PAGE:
Publication details [#1407]

Gorlée, Dinda Liesbeth. 1994. Semiotics and the problem of translation: with special reference to the semiotics of Charles S. Peirce (Approaches to Translation Studies 12). Amsterdam & Atlanta: Rodopi. 243 pp.


Here is a radically interdisciplinary account of how Charles S. Peirce's theory of signs can be made to interact meaningfully with translation theory. In the separate chapters of this book on "semiotranslation", the author shows that the various phenomena we commonly refer to as "translation" are different forms of "genuine" and "degenerate" semiosis. Also drawing on insights from Ludwig Wittgenstein and Walter Benjamin (and drawing analogies between their work and Peirce's), she argues that through the kaleidoscopic, evolutionary process of unlimited translation signs deploy their meaning-potentialities. This enables her to throw novel light upon Roman Jakobson's three kinds of translation - intralingual, interlingual, and intersemiotic translation. Gorlée's pioneering study will entice translation specialists, semioticians, and (language) philosophersalike into expanding their views upon translation and, hopefully, into cooperative research projects. [Based on BITRA]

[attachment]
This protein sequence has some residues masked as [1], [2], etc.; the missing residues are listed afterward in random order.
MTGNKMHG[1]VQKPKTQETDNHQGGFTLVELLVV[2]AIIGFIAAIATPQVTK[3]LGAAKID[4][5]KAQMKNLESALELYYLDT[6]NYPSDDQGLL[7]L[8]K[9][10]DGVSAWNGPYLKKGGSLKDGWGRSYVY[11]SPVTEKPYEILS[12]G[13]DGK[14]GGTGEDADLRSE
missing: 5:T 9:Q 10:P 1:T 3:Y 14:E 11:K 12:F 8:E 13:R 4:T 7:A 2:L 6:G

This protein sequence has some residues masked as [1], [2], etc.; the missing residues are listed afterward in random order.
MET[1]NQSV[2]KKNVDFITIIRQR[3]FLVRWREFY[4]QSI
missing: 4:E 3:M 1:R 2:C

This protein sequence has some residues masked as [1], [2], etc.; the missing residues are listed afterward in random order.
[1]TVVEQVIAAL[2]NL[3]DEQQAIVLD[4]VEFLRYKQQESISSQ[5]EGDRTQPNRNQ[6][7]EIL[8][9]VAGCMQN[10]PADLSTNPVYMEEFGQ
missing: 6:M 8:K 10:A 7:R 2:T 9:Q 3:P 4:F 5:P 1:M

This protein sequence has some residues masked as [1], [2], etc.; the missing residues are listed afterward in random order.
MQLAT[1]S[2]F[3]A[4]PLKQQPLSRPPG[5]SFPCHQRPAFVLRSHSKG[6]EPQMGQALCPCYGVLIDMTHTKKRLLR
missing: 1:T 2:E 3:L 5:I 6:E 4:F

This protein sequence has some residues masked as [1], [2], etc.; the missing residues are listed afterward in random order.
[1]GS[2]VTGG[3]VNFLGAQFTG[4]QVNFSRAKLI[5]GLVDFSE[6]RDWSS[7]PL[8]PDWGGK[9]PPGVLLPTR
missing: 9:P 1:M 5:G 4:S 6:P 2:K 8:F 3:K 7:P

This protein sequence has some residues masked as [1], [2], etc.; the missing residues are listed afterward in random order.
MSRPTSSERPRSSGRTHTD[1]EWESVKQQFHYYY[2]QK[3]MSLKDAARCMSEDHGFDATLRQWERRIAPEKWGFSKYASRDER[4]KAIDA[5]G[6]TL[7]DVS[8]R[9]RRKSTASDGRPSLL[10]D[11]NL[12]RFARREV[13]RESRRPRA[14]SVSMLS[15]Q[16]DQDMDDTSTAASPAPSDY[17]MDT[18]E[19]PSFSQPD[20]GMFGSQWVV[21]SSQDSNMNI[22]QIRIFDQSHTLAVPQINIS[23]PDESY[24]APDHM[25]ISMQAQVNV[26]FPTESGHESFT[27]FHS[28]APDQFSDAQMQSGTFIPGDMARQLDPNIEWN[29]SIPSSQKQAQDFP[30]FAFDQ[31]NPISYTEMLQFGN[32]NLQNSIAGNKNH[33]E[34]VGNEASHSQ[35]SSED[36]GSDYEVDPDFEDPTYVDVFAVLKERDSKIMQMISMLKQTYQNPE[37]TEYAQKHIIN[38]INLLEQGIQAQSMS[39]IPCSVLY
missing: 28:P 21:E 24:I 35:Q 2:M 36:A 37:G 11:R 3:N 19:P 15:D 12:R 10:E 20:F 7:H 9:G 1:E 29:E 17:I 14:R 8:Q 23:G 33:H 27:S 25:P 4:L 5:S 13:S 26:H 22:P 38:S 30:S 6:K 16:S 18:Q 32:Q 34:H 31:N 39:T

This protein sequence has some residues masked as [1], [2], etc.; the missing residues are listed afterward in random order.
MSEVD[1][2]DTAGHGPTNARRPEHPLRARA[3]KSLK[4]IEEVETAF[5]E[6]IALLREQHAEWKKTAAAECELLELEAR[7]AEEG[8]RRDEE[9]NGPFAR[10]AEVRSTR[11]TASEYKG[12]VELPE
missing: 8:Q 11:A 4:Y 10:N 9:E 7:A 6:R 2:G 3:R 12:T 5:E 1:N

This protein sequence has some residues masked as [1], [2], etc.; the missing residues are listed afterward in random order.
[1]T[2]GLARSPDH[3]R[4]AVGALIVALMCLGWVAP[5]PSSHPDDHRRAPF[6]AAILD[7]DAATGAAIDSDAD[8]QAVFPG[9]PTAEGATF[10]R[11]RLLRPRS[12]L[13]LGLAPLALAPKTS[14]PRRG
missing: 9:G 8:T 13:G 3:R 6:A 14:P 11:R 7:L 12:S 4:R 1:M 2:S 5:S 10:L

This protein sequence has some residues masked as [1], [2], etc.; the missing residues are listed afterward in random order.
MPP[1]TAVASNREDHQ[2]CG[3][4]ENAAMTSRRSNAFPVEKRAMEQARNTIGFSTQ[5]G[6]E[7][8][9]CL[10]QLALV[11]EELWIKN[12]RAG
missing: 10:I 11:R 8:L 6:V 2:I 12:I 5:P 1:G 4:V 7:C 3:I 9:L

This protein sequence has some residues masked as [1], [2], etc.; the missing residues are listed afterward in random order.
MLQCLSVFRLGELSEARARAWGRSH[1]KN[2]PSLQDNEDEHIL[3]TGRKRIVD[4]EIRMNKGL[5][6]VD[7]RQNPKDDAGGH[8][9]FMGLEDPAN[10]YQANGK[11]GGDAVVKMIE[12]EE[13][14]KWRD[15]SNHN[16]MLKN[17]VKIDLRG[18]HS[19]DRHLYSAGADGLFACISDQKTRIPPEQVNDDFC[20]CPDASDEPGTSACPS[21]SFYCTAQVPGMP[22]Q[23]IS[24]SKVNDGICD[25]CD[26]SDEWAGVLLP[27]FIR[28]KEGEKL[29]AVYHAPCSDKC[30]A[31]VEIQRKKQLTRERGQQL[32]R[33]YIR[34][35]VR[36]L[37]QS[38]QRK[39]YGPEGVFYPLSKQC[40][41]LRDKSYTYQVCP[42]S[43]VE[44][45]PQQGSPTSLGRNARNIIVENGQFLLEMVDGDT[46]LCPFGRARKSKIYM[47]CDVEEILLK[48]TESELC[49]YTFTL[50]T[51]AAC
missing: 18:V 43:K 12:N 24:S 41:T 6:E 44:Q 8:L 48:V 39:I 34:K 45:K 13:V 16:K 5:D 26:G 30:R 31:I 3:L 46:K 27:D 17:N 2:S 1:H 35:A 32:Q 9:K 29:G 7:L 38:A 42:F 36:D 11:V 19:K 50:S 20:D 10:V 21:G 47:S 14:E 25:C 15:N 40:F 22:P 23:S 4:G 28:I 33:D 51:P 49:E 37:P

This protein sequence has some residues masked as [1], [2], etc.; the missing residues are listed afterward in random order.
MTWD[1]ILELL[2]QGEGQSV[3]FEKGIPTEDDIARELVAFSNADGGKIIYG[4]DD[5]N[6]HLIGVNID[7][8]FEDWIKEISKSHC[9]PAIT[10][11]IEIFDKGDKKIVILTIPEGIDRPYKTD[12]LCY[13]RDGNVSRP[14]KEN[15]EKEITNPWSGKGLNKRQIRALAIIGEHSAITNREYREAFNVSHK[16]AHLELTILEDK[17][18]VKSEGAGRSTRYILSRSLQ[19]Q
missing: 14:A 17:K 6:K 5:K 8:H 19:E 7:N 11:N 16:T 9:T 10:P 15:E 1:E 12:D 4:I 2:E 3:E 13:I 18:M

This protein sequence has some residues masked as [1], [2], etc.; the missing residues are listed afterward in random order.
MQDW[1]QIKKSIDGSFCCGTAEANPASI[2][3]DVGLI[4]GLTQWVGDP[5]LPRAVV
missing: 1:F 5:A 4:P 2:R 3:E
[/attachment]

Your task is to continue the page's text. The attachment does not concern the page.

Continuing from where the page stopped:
Reviewed by